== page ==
Josh Sexton writes about the weekend filled with rumours that Jürgen Klopp would leave Liverpool and how the manager and his captain stood defiant today…


NUANCE. A quality of something that is not easy to notice but may be important.

Some words that many who claim to love this game, or are simply paid to pretend they do so that they are ‘qualified’ to cover this game we all love, should really start to pay attention to.

You see, and I’m aware of my own contribution to this in literally writing this article, I’ve spent all weekend in absolute dismay about what the game I love has become.

It isn’t an escape for me anymore, in fact if anything it has become something I wish I was able to escape from. It’s barely a leisure activity at this stage.

Leisure activity. An activity chosen for pleasure, relaxation, or other emotional satisfaction, typically after work and other responsibilities are done.

I’d add to that being able to share your leisure activity with other people who are in it for the same reason as you, something which is lost in the lockdown for the most part.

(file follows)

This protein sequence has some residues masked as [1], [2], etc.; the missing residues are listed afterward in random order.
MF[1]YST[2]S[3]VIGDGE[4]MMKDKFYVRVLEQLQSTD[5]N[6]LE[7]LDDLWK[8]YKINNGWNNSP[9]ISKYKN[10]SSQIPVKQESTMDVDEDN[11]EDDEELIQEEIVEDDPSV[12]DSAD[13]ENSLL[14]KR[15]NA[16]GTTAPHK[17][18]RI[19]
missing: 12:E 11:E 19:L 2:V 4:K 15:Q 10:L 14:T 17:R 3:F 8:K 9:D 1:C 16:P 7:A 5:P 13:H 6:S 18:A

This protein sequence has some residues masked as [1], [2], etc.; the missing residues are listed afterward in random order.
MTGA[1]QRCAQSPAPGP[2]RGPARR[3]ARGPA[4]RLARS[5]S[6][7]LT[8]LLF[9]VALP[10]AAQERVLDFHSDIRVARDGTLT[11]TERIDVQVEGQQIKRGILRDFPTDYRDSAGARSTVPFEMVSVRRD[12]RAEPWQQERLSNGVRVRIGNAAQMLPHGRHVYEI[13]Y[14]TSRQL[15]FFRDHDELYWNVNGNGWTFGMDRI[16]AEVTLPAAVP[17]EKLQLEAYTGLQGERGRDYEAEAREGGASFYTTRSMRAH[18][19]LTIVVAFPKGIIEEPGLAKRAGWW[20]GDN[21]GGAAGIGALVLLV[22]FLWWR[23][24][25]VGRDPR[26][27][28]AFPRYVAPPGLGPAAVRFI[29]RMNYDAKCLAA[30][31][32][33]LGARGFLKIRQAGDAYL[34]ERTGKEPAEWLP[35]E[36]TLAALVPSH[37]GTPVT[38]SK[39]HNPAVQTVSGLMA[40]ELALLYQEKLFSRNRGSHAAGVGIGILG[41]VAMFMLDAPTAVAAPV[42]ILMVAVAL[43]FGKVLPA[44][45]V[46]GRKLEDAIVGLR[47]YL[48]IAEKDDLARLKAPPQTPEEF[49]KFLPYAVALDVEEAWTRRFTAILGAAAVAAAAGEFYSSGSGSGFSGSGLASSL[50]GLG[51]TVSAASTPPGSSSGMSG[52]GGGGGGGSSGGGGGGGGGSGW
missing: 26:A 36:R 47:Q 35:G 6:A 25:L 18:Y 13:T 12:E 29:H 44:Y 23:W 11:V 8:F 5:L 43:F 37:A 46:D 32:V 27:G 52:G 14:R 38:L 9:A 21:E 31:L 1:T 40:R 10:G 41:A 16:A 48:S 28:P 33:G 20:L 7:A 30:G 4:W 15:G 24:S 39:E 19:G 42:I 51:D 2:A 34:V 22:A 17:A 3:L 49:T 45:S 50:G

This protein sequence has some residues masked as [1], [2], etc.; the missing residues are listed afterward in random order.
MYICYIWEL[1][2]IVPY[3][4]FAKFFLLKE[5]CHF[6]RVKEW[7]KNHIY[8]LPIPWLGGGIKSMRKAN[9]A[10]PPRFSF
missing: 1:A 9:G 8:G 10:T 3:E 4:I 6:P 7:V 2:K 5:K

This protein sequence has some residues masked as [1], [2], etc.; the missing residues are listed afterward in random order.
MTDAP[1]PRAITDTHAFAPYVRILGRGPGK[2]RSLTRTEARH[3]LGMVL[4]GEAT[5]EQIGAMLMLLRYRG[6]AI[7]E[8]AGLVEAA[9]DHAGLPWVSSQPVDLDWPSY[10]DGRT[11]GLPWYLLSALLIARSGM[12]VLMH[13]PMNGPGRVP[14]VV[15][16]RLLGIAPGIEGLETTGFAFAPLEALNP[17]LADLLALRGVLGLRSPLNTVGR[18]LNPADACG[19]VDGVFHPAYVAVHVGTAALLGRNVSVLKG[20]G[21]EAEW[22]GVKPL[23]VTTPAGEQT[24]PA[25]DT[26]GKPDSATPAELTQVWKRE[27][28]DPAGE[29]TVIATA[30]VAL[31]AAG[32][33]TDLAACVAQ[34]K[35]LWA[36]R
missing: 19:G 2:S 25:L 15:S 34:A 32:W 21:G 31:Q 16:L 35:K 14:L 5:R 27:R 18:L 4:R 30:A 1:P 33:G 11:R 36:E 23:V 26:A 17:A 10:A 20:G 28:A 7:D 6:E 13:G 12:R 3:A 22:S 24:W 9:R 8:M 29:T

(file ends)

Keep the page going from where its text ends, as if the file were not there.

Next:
Of course those people still exist, you can still find them on social media etc, but “social media etc” is like a minefield right now. In trying to find some reasonable voices to share your leisure activity with, you come across people who aren’t in it for the same reason as you. Sometimes it isn’t even a conscious choice.

Football. A game played between two teams on a usually rectangular field having goalposts or goals at each end and whose object is to get the ball over a goal line, into a goal, or between goalposts by running, passing, or kicking.

Liverpool's Mohamed Salah sees his shot saved by Leicester City's goalkeeper Kasper Schmeichel during the FA Premier League match between Leicester City FC and Liverpool FC at the King Power Stadium

You see, ultimately the game hasn’t changed. There are still 22 fellas running around trying to kick the round thing into the rectangular thing more times than the other team.

But that process alone has been overcomplicated. Because now games aren’t just about that. They’re about video assistant referees or other aspects that could so easily be rendered completely irrelevant if one team would just kick it in the goal as much as the other. The wider consequences of a team not doing that simple thing enough.

That is largely as a result of social media becoming all consuming, all powerful, and above every other form of media in the modern world.